I have a strong reaction to some chemicals and metals, from a rash to problems breathing.  I always thought I was allergic to apples until I had an organic one and had no reaction to it.  So it's sad to me that every year I have to feel conflicted about getting apples from a gorgeous local farm, literally right up the road from us, that has a family running it.
  This farm has a Facebook page and were advertising the start of their apple picking season, and I commented on how I wished they integrated more organic growing practices into their farm, both for health and environment's sake.  I got a comment back that their head grower would like to speak to me, and they messaged me his cell phone #.
He probably thinks I'm some arrogant hippie who's going to try and tell him how to run his business.
I got up the nerve to call him and expressed how I hoped I didn't sound rude, and asked if we could talk about farming.  He graciously agreed and we spoke yesterday for an hour, sometimes heatedly and sometimes laughing.  His stance was that organics, more than anything, are a "marketing ploy", that the benefits haven't been proven, that they cause more outbreaks of food-borne pathogens, and that they are too time consuming and expensive.  My stance is that we NEED a local organic farm (since our farmer's market is packed with people every Sunday, and most of the produce is grown at least 20 miles away), that they sit right on the Christina Watershed and are responsible for the plant and animal life in it, that they could become a role model for other small farms, and that they make such a good income on hay rides, tours, and fall activities that even if they started with only a portion of their produce being organically produced, they could still turn a generous profit.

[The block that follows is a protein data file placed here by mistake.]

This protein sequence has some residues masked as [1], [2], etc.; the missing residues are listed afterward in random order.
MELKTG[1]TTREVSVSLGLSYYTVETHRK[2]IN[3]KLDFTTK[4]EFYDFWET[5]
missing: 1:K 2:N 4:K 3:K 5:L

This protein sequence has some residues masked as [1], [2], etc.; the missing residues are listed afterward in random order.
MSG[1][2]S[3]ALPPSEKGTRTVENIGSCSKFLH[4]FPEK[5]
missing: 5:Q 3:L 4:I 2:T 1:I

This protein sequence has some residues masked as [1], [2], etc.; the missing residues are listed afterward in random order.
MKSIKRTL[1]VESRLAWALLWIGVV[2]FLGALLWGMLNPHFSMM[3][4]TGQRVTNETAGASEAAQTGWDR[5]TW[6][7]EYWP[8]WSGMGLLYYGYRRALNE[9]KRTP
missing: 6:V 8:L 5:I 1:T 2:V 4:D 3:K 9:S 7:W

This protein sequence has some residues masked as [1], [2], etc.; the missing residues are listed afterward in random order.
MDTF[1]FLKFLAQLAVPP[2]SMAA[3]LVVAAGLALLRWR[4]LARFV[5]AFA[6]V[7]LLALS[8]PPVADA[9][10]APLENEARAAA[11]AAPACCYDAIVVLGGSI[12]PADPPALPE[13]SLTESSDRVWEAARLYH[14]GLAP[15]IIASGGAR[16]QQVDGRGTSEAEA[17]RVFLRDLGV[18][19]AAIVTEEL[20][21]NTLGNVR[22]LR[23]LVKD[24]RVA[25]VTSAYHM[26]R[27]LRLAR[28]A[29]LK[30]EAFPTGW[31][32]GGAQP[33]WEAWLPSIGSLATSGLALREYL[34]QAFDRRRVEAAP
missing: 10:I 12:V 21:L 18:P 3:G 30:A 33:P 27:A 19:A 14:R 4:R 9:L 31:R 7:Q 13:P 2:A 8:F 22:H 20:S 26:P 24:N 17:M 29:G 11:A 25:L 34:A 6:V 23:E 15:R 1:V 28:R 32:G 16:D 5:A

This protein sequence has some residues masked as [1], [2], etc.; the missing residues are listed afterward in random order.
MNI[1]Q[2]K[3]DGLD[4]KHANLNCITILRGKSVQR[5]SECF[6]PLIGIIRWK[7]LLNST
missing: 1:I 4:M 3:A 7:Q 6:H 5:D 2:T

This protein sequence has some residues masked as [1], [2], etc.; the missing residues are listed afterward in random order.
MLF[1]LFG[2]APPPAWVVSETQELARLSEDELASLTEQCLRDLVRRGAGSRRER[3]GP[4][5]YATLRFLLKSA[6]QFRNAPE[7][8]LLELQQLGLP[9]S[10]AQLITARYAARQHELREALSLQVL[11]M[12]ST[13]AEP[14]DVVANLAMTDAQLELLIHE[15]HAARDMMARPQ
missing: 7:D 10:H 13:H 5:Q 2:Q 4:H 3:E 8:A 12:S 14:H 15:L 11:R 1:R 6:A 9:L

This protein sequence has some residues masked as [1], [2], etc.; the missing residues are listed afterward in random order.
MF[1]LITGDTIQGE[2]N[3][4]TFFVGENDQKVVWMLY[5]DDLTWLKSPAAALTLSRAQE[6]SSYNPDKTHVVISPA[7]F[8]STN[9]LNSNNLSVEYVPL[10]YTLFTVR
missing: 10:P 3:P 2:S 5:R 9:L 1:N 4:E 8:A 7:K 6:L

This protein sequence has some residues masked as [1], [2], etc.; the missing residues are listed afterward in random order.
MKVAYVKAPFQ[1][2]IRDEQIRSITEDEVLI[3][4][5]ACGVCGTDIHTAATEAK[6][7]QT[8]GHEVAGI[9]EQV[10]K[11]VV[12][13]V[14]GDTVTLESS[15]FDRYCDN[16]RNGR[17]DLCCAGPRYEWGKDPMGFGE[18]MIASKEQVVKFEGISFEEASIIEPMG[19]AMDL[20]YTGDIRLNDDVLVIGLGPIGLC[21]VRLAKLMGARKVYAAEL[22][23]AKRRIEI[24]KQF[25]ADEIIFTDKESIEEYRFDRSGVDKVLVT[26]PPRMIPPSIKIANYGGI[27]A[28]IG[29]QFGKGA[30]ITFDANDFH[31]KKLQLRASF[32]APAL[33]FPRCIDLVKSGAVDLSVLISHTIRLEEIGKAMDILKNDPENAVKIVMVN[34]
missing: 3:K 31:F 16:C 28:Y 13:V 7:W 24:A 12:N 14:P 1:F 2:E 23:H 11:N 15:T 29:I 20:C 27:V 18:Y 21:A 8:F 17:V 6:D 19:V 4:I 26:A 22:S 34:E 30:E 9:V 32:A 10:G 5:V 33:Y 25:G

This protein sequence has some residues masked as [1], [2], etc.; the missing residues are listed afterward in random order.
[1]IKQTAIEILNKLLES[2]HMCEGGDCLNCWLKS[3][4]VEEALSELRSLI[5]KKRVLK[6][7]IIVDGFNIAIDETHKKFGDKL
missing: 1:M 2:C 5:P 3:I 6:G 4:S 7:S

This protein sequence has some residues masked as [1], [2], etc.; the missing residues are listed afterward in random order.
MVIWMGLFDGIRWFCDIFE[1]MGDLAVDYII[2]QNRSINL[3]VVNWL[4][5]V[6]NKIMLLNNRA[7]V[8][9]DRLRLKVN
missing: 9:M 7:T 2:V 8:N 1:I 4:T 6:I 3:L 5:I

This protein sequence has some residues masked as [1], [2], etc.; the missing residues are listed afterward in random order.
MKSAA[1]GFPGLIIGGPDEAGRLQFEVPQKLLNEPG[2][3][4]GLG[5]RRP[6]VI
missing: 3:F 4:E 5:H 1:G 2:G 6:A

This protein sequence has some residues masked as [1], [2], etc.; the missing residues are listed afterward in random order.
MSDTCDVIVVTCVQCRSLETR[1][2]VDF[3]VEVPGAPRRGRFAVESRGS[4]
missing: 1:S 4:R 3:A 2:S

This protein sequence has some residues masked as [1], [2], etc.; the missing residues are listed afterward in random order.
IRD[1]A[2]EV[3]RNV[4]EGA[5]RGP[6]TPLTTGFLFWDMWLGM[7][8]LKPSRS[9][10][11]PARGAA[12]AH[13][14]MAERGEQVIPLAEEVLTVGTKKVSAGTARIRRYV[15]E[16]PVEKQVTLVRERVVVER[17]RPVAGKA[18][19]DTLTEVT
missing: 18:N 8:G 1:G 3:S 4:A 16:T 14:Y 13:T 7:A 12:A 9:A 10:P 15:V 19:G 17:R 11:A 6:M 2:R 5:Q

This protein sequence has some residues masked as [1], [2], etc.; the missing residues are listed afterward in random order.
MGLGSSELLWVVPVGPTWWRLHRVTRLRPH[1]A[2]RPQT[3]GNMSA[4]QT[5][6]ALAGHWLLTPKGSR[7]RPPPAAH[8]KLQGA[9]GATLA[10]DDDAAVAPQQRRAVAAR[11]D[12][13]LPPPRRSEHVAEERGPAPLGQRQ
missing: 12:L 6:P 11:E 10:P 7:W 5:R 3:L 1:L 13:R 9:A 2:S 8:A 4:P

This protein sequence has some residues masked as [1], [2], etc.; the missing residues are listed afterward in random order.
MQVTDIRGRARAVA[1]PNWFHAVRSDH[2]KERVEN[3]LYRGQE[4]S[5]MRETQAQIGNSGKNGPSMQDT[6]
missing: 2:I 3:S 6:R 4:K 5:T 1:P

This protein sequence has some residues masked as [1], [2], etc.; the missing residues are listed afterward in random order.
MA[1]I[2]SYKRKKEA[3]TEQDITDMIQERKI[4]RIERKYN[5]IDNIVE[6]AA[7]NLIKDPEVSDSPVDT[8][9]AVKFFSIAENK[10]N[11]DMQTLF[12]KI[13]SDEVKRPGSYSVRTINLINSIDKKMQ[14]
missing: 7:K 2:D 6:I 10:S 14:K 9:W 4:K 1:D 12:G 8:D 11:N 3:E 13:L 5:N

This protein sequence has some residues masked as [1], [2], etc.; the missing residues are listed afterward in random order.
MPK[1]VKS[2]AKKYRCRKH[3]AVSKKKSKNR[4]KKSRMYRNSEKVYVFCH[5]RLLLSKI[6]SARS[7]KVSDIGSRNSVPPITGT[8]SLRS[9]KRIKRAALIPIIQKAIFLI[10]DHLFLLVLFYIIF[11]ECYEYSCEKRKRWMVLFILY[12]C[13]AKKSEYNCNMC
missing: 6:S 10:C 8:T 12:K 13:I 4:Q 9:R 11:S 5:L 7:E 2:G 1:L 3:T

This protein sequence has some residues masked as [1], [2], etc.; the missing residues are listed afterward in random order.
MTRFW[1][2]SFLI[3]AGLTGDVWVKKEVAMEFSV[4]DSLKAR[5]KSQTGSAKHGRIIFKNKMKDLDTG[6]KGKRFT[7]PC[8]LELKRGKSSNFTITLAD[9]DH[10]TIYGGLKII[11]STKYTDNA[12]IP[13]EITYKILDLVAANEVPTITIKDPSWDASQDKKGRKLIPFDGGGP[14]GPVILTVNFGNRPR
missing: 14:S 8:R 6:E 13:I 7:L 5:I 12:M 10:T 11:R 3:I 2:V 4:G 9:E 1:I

*I also researched his claim about food-borne pathogens in organic produce.  While it is true that manure, used commonly to fertilize organic crops, can introduce bacteria to food; properly treated and composted manure (along with other organic matter) presents little threat to crops.  The most recent outbreak of listeria in cantaloupe were from a non-organic crop that had had manure dumped near it within the last year.  Basically, don't just throw poop on your crop and expect it to do well, there is a science and a delicate balance to this*